If this is your first visit, check out the community guide. You will have to Join us or Sign in before you can post.

Music helped me overcome bullying

CrosterbergCrosterberg Posts: 1Member Listener
edited November 2018 in Guest blogs

My name is Ciaran Roberts-Osterberg and I am 19 years old. I live in Dundee, Scotland and I am Autistic.

I was bullied quite badly as a young Autistic child. There was lots of physical bullying, involving being hit and kicked and it continued for a long time, as due to my school rules I would never hit back. 

My school offered to place me in either the library or music rooms during break and lunch times to allow me to escape the bullies. Having grown up in a house filled with music, I chose the latter. It was then I was inspired to learn an instrument, and was pleasantly surprised to learn that I had some degree of talent. This provided the focus and determination I needed to work and develop that talent.

I love music, how it can inspire people. How it is a universal language with no barriers, no concepts of race or religion restricting it's evolution. It truly is a way of bringing people closer together, and I could not be happier to call myself a student of music, striving to perfect my craft and continue my journey of learning.

person in glasses with music notes on a sheet behind them and the words please help me achieve my dreams

Throughout my school life I was being bullied for being autistic, having to transfer schools a few times. In high school, I took to music as a way to escape the bullying and stop me from feeling depressed. I started learning Drum Set, Piano and to sing when I was 12, taking a special liking to jazz music. I was told that I wasn’t good enough (because I am autistic) to be accepted to study music at university and that I should “get real” and get a “proper” job. However, I worked hard to overcome these barriers and difficulties and prove to those that said I couldn’t do it, that I could. And I did, by being accepted to the best contemporary institute in the world, Berklee College of Music.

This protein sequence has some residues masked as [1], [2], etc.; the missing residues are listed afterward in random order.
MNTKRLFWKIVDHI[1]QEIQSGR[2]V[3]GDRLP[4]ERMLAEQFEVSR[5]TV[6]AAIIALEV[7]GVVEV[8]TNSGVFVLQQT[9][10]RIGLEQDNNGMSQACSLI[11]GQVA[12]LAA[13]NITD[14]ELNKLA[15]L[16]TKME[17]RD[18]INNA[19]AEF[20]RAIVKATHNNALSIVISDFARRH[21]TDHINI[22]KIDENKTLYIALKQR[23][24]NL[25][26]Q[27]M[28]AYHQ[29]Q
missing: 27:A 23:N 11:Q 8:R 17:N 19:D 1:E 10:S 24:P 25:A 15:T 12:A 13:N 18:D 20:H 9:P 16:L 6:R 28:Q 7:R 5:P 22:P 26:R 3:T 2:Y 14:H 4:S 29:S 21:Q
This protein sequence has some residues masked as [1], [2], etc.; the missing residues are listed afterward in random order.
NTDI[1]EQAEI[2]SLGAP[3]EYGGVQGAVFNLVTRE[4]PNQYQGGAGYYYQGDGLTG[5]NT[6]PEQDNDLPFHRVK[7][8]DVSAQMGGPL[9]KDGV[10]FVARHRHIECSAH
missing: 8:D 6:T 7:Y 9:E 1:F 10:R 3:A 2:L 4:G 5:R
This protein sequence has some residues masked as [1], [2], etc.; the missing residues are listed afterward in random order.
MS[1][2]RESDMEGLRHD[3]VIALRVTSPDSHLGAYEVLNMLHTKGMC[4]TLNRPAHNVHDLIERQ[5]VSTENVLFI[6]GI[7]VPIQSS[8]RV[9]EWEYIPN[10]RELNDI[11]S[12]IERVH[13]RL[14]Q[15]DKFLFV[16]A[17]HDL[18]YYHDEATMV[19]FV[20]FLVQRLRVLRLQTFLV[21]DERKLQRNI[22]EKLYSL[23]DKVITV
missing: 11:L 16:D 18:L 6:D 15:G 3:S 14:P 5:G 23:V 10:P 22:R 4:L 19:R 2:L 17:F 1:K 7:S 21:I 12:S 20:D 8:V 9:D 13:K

Even now I receive online trolling, and have been surprised and saddened by the reactions of people I considered friends. My story has been featured in local and national press as well as National Evening News and morning radio, which has prompted unkind words: peers sending me messages saying they can’t believe the sob story I am “peddling”, and calling me a show-off.

I believe this comes down to ignorance on their part on what Autism can look like, or maybe the fact that I had to ‘mask’, when away from my home and family, for much of my life.

My mother is disabled due to various medical conditions and surgeries that have left her with mobility issues and chronic pain. I have had to help care for her and my brother, who has a dual diagnosis of ADHD and Autism, which has limited the amount of time I have for myself and can be quite overwhelming.

She is working hard to regain her health, and has always set an example of mind over matter to me. We do not give up, no matter how many times we are knocked down.

I have found that my autism has been a barrier to employment. Even after applying for over 200 jobs, I failed to secure any full-time work. I don’t know if it is because I disclose that I’m autistic. It can be very hard to judge what and how I should say.

That’s why I love music. No one can misunderstand you. That’s why I believe going to Berklee will be the beginning of a whole new life. One where I can express who I am. Then I can help other children that are like me. I can give back and make sure no one has to feel like they don’t belong, and feel like it would be better if they weren’t here. The world is always better WITH YOU IN IT!

My family and I have had to overcome so many barriers, associated with health and other unjust struggles. Music was my only solace and winning a place at Berklee is the proudest achievement of my life.

group of wooden pegs with one peg isolated alone to the right hand side of image

I think Music entertains but also connects, heals, builds and empowers, and I want to be able pass that on to children like myself, in the future with the best tools of my craft.

As well as getting in to Berklee, I have recently been asked to play in the Dundee Jazz festival. Growing up I never thought I could achieve things like this…

That’s what happens when people think it’s okay to call you a freak. You believe them. I’m lucky because I have a strong mum, who would never let that be all I heard about myself. She would tell me to say good things to myself, and would write positive things she was so proud of me for on my bathroom mirror every day.

If you don’t have someone telling you, that you’re okay, telling you that you are not weird, telling you the bullies are wrong... you have to learn to do that for yourself!